In an art world dominated by meaningless spectacle, empty-headed celebrity, and the self-indulgent concretization of biography, Work of Art: The Next Great Artist was a rare breath of fresh air. Like many “reality shows”, it gave us not reality, but an idyll: a world where creativity was so prized that all artworks were displayed to prominent critics, gallerists, and Chinese restaurant heiresses, and where a string of good weeks could earn you an exhibition at the Brooklyn Museum. Kymia Nawabi, The Current Great Artist, earned her title the way everyone should: through hard work, talent, and flashing her tits on an elimination-based game show funded by Sarah Jessica Parker.
Bravo, though, seems to prefer the art world to art, and the delusional banshee-clowns of Gallery Girls to the monkish aesthetes of Work of Art. It was with great sadness that we learned this week that the network will not purchase Work of Art for a third season. The show’s producers, Magical Elves, are in talks with other networks, hoping to find somewhere in the godless realms of television another channel willing to stand up for human creativity. Their odds are slim.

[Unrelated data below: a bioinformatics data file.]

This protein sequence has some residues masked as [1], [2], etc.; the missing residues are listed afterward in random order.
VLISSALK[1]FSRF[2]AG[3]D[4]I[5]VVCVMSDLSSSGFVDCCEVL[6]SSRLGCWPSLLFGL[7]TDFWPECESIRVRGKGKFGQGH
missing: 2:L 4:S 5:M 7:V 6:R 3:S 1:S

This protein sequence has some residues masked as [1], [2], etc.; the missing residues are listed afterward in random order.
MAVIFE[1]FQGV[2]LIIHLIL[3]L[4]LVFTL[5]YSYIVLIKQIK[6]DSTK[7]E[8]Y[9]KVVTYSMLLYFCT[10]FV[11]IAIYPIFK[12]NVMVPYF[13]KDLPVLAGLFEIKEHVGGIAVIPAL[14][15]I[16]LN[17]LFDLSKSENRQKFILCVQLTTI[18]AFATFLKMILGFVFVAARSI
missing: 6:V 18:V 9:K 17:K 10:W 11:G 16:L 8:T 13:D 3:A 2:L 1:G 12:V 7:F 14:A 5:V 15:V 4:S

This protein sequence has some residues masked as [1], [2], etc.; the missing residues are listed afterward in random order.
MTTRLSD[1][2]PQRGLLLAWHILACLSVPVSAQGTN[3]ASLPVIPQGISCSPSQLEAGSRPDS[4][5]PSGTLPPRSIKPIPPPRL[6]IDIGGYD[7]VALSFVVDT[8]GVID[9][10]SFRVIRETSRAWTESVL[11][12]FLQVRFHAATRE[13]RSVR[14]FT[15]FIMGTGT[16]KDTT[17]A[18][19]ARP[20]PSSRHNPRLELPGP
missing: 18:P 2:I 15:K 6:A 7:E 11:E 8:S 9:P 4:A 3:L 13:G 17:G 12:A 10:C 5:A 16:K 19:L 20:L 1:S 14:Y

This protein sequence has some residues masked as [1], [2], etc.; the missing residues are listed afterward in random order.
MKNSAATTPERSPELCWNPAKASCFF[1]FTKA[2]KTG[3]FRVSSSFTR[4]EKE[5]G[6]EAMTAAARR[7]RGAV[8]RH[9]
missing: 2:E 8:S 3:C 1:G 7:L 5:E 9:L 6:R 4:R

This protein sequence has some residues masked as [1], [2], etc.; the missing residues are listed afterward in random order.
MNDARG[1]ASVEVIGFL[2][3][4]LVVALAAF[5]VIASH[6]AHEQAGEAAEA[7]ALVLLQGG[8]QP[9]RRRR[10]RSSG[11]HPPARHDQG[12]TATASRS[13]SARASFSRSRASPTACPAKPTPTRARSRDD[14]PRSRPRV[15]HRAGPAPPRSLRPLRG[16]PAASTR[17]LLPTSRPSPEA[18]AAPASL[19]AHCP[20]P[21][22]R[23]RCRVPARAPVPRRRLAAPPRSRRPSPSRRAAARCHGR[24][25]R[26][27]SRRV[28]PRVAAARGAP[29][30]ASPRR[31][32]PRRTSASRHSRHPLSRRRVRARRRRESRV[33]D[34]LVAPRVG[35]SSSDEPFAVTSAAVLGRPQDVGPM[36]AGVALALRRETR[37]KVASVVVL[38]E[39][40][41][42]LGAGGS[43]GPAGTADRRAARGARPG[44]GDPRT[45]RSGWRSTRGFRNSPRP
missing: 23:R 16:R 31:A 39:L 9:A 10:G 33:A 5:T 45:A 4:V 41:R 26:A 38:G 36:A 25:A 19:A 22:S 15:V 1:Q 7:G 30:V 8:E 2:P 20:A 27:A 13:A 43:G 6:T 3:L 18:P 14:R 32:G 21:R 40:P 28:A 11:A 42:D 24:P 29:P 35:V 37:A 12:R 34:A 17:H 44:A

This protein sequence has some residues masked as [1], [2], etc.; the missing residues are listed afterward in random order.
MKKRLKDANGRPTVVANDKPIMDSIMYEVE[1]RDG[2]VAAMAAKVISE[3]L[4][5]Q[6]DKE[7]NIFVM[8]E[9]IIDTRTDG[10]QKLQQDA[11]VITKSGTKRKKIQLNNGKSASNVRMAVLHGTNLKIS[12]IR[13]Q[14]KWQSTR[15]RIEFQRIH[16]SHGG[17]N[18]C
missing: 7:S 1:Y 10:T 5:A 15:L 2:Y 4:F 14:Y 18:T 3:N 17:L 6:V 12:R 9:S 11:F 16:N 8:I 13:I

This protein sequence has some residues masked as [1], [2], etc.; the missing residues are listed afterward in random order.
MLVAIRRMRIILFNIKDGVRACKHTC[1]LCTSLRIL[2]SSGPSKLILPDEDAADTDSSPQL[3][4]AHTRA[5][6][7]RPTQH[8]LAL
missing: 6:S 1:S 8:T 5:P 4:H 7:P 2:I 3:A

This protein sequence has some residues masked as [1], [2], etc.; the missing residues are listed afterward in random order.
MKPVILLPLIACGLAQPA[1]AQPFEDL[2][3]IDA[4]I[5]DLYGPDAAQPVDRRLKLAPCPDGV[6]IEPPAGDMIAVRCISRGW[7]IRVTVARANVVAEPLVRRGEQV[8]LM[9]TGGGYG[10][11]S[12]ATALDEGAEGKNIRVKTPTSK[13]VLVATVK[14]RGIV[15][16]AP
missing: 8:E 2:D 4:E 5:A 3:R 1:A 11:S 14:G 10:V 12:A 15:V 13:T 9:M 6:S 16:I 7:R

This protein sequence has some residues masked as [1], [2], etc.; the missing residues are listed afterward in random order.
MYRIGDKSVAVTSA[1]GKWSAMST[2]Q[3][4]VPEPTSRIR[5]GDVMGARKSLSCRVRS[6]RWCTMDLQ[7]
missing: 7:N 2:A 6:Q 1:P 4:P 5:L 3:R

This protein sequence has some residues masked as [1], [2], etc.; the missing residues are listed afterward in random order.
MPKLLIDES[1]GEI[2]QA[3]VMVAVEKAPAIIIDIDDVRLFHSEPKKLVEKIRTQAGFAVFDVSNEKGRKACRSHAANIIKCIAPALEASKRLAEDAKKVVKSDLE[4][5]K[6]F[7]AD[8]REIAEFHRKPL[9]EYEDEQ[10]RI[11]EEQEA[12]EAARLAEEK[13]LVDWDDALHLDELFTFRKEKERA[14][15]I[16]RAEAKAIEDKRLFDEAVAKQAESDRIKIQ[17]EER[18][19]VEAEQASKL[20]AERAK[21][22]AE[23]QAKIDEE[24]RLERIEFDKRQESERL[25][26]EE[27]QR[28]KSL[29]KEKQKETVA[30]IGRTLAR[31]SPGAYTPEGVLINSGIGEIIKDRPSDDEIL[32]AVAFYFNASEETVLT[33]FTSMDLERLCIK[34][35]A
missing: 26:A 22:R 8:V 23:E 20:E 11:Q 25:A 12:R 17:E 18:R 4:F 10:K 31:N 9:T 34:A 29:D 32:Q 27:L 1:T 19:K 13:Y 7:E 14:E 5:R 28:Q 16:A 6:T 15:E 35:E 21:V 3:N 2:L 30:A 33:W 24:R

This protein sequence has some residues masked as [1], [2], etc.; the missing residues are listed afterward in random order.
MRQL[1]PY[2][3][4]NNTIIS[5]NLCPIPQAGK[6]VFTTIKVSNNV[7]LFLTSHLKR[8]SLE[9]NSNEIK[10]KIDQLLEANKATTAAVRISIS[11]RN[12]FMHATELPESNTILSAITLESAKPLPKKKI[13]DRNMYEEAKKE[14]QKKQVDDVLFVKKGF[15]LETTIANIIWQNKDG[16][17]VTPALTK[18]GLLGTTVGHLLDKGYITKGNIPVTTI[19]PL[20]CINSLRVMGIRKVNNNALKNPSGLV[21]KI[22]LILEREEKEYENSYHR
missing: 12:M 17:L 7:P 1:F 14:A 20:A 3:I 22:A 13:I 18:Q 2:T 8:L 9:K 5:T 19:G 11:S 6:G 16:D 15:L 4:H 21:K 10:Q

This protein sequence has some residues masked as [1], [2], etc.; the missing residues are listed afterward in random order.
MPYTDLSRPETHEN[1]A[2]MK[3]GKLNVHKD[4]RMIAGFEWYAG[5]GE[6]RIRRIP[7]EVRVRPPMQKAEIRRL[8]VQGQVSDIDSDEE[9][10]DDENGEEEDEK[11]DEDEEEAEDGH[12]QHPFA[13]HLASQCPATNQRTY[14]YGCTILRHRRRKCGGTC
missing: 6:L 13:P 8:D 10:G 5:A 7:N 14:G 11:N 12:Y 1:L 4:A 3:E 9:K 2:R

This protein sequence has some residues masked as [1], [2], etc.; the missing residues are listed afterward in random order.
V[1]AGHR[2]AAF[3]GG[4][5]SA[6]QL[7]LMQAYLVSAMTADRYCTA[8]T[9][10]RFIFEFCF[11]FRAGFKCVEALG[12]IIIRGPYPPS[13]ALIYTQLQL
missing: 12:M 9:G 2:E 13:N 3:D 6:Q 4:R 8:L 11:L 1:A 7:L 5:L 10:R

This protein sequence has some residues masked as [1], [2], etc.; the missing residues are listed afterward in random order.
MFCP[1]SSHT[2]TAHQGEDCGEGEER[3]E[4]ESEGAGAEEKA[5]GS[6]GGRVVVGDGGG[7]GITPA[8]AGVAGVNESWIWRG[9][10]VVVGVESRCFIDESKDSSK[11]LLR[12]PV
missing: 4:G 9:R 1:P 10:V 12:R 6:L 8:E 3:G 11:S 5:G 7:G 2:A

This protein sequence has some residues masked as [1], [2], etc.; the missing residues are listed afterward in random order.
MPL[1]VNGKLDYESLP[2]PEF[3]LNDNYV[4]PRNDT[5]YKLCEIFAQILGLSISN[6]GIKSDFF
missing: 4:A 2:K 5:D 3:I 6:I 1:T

We have become accustomed, in an age of recession and Batman, to the rhetoric of nightfall and daybreak. It is appropriate here. For two seasons, Work of Art was a fire in the darkness, a point of warmth and safety for those few remaining champions of the creative soul. Now, as its embers slowly die, we turn again towards the night, setting out one-by-one into a world that has no place for our kind. American high culture begins again its slow decline.
Lift up your heart, all will come right. Out of the depths of sorrow and of sacrifice will be born again the glory of mankind.—Winston Churchill